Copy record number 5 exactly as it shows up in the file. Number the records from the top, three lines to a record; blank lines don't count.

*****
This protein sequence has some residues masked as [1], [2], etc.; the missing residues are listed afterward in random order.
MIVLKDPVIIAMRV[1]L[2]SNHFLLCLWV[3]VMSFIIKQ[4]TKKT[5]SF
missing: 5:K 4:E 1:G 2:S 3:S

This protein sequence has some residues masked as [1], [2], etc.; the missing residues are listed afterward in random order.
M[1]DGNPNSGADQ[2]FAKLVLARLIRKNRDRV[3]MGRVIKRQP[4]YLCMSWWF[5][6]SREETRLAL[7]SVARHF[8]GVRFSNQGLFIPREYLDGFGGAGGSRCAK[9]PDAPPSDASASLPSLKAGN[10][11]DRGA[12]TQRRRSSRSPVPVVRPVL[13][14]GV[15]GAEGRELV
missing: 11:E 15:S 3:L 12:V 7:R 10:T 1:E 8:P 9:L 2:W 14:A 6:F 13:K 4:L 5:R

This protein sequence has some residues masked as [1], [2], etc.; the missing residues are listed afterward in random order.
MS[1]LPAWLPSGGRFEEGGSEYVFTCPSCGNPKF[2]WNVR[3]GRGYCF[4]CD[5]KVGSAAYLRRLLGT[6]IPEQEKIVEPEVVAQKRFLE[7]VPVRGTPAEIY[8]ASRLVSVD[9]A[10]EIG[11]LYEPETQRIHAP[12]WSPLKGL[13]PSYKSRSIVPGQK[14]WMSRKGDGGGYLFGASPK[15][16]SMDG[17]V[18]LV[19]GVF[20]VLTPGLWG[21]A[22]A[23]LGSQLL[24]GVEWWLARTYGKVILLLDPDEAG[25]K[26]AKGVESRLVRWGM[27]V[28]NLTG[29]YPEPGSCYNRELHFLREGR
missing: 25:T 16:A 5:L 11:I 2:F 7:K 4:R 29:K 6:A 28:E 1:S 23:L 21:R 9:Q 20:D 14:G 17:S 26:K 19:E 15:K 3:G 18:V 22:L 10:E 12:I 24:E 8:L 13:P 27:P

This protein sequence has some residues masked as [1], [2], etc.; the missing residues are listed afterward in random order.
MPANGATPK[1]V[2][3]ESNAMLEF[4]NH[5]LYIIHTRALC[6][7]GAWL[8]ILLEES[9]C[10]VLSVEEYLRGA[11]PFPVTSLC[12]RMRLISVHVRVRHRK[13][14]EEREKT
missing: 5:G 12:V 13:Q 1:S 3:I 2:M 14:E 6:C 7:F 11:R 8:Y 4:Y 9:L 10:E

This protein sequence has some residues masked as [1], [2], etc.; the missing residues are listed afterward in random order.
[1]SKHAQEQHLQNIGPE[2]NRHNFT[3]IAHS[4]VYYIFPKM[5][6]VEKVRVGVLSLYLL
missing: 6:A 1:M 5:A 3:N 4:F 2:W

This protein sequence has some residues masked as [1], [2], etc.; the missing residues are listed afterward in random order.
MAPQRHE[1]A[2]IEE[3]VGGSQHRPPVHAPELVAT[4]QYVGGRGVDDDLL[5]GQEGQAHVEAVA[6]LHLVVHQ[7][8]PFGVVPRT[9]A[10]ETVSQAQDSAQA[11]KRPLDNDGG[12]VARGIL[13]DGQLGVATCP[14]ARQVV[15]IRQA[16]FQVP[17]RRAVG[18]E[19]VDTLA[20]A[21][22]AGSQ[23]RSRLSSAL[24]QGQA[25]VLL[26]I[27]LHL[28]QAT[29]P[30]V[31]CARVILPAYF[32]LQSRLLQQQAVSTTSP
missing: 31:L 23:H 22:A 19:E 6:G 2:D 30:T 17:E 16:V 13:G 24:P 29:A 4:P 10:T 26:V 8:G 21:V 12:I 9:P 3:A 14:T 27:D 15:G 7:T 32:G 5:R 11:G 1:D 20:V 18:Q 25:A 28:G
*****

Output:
This protein sequence has some residues masked as [1], [2], etc.; the missing residues are listed afterward in random order.
[1]SKHAQEQHLQNIGPE[2]NRHNFT[3]IAHS[4]VYYIFPKM[5][6]VEKVRVGVLSLYLL
missing: 6:A 1:M 5:A 3:N 4:F 2:W